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Council Member Patrick Mcgee speaks at a city council meeting Monday, August 22, 2016. (CAMILLE FINE | FOR THE POST)

City Council: Members discuss the University Courtyard transit service and details about this year's Halloween block party

Athens City Council members discussed during their Monday night meeting the idea of Athens Public Transit taking over the University Courtyard Apartments' transit service.

Michael Lachman, public transit coordinator for APT, spoke about the program and why it will no longer be running. University Courtyard Service is a service for the apartment complex that is located on Richland Avenue, Lachman said. That service was run by the university, who contacted APT to take the service over.

“The reason (the university is) no longer running it has to do with federal charter regulations and some of the inspection requirements that go along with that,” Lachman said. “Transportation and parking decided that it was no longer to their advantage (to keep the service running).”

APT said that in order to take over the service, it would need an additional bus in its fleet. However, after negotiating with Ohio University Transportation Services, the shuttle bus that it had been using to run that service is available for purchase.

“We are working on getting a purchase contract in place, which allows for that purchase price to be reimbursed through the city,” Lachman said. “We will also need an ordinance on quotes to approve purchase of (the) vehicle and accept (it) as capital asset.”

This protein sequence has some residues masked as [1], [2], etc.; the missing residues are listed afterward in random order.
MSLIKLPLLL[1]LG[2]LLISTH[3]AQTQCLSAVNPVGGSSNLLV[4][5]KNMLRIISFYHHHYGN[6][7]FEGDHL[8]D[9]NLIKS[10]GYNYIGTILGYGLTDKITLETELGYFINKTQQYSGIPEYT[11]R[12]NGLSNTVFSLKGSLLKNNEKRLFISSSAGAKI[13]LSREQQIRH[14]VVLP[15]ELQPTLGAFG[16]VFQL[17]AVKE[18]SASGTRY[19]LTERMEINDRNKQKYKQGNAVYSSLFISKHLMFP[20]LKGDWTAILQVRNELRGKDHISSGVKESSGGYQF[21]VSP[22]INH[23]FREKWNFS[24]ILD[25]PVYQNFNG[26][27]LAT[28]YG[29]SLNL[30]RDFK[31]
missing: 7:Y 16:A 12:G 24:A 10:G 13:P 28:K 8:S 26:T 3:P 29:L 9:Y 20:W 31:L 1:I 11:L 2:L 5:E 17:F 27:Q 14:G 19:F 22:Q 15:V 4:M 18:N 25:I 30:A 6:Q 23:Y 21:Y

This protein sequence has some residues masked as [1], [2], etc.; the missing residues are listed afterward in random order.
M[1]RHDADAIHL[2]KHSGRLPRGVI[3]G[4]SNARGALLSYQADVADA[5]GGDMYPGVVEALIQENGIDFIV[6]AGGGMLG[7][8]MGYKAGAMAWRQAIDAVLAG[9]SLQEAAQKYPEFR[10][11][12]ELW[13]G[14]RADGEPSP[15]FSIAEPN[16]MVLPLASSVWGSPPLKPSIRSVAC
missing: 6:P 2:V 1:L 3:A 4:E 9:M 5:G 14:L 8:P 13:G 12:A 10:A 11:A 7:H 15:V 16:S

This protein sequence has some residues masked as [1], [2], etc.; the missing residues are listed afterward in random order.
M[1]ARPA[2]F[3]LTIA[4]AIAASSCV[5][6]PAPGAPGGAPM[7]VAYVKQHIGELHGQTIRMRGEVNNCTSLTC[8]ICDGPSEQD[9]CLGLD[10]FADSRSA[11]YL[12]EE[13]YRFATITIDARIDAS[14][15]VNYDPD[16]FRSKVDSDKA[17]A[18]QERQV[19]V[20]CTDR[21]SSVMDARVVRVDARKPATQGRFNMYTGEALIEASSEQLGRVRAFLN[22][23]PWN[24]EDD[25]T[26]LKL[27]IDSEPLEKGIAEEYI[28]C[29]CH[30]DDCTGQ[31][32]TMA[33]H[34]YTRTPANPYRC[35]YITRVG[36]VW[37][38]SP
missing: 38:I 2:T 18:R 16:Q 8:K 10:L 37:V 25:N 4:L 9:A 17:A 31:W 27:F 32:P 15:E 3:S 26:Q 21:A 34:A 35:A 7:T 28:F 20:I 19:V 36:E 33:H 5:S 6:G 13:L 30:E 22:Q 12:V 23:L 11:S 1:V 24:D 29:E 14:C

With the University Courtyard contract starting Fall Semester, it is urgent that APT obtains a bus, Lachman said. The bus APT is looking to be purchased is $38,000, has roughly 72,000 miles on it and was manufactured in 2014, Lachman said.

Councilwoman Arian Smedley, D-At Large, said she believes that is a reasonable cost for the bus. Athens Mayor Steve Patterson said it will take approximately two weeks to get that contract in place.

Additionally, city council discussed street closings and vending concerns for the 2017 Halloween block party.

Brandon Thompson, a member of Athens Clean and Safe Halloween Committee, said the street closings for the 2017 block party will be the same as last year, and there will be the same ending times for the party as well.

“Everything seemed to work out,” Thompson said.

Councilman Patrick McGee, I-At Large, had mentioned he had spoken to several restaurant owners, who claimed business decreased during the block party because vendors are permitted to sell early in the day.

“People who should be benefitting from a local festival (are) losing business,” McGee said.

Vending begins at 1 p.m. at the College Gate, Thompson said. Patterson said many of those vendors are bigger carnival vendors and some are from the city of Athens.

McGee also noted that parking still seems to be a problem, and he suggested exploring the possibility of having a parking lot where Numbers Fest is held and having busses transport people into town. Thompson said there is a lot of space at that location, and it would be a great idea as long as rainy conditions are not present.


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